The services end up being mismanaged with fewer selections made available, if they are sent at all. The customer service drops off and you can’t get in touch with anybody. It is a pattern that I have seen myself, as well as being reported by a number of my readers here for other services.
Now, I will also say that I could be wrong. Mad About Footie could actually smash it out of the park. 423.79 points is just within the realm of possibility, right? Especially if you think about Liam Brunt already finding 87 points of profit in those first three weeks. On the subject of which, they really do look enticing, what with the high strike rate and decent odds. Right?
The problem that I have with all of this is a distinctive lack of evidence. If Mad About Footie were a genuine tipster service, there would be proofing going back to that 2015/16 season. After all, any tipster worth their salt keeps detailed records, if only to look back at to try and identify any potential trends.
Liam Brunt talks about how he likes to find better value markets where there are longer odds, which I will admit, sounds perfectly reasonable. As does the idea of getting odds higher than 2.0 so that a 50% strike rate will guarantee returns. But how qualified is he to actually find bets that fit the criteria of winning often enough, and at decent odds?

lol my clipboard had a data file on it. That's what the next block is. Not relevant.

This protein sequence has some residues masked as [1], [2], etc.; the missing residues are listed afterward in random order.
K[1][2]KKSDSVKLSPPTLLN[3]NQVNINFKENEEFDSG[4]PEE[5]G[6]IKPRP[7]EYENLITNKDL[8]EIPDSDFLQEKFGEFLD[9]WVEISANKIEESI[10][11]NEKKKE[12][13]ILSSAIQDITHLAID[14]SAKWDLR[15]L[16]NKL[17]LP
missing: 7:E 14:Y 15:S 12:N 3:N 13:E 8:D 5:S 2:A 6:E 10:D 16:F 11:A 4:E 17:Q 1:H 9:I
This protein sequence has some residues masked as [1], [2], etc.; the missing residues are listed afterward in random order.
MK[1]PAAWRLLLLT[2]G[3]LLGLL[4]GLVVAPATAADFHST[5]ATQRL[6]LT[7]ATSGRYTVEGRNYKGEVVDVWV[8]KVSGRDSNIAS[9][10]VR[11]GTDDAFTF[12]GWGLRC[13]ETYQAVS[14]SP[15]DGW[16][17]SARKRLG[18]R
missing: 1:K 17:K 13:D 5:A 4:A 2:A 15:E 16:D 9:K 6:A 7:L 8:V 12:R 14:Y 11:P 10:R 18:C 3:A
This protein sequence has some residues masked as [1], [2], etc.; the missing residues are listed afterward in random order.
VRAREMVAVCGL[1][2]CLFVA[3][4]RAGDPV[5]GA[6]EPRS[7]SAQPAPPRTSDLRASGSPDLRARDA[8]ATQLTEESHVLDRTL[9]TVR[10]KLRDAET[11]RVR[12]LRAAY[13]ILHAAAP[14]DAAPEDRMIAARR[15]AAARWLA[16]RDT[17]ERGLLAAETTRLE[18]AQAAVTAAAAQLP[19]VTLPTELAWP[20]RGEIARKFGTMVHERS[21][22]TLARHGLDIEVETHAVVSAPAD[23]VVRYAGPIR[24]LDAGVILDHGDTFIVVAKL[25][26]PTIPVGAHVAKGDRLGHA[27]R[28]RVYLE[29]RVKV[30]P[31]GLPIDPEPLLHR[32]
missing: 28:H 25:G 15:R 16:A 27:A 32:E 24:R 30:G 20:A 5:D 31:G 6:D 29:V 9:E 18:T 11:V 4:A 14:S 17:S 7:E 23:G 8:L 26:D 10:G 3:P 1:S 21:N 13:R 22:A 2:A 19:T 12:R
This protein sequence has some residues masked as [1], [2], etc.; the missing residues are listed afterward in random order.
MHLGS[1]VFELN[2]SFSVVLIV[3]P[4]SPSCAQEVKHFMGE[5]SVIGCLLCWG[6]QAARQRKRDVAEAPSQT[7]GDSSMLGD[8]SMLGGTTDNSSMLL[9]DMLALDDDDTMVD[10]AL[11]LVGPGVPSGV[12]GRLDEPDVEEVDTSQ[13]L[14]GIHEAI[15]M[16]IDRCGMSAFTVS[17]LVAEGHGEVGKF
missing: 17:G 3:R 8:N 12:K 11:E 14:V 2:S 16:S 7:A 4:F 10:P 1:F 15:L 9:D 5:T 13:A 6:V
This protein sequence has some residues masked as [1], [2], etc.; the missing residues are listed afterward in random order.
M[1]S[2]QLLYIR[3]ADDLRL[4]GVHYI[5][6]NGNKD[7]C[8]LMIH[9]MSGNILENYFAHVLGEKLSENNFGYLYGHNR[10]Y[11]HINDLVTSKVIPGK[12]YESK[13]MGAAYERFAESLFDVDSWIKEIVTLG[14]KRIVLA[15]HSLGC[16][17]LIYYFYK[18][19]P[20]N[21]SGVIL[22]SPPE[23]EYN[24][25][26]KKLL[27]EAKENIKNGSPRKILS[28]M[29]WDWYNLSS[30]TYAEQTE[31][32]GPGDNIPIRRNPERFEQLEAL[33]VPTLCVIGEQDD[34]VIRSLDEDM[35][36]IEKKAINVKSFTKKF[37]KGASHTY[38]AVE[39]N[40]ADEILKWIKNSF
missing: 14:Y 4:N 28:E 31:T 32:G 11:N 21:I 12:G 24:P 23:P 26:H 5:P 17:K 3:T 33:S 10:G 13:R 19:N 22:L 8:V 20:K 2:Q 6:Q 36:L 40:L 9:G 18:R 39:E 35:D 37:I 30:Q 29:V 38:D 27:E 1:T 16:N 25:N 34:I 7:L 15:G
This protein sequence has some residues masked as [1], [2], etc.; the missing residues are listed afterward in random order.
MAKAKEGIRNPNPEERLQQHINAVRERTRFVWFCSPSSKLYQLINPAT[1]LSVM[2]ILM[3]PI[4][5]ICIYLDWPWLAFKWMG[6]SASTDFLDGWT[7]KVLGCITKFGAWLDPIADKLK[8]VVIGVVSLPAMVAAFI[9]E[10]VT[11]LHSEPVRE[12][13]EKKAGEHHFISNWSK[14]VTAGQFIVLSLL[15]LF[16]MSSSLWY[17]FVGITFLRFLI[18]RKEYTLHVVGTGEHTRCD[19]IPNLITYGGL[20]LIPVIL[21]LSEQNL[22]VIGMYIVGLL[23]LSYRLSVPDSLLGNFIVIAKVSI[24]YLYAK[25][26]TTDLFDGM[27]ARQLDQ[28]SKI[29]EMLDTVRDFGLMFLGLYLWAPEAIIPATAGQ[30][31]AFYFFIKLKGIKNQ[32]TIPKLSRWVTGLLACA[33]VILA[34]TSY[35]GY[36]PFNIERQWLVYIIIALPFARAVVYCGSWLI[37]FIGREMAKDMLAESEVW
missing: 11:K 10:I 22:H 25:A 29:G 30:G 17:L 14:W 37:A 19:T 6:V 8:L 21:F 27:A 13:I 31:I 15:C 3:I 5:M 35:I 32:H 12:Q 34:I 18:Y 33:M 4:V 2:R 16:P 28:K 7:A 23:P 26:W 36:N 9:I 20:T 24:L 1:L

There is that vague reference to a “pattern of performance”, but I really don’t buy into that in the slightest. The fact of the matter is this. When I look at Mad About Footie, I don’t see a genuine tipster trying to sell their winning bets, I see an internet marketer looking to make a quick and easy buck. And this brings me to the point that really nails this home.
The vendor who is selling Mad About Footie is a name that is well known to me for putting out tipster services that really fit this profile. As such, whilst at a glance, this may look like a bargain (because God knows, although I haven’t touched on the fact, it costs next to nothing), I don’t believe that it is.
I have always said not paying a lot of money for a bad product, is still buying a bad product. There is only value to be had if it makes you a profit. Bluntly, I don’t believe that Liam Brunt is capable of achieving this and so, not surprisingly, I really cannot recommend Mad About Footie at all.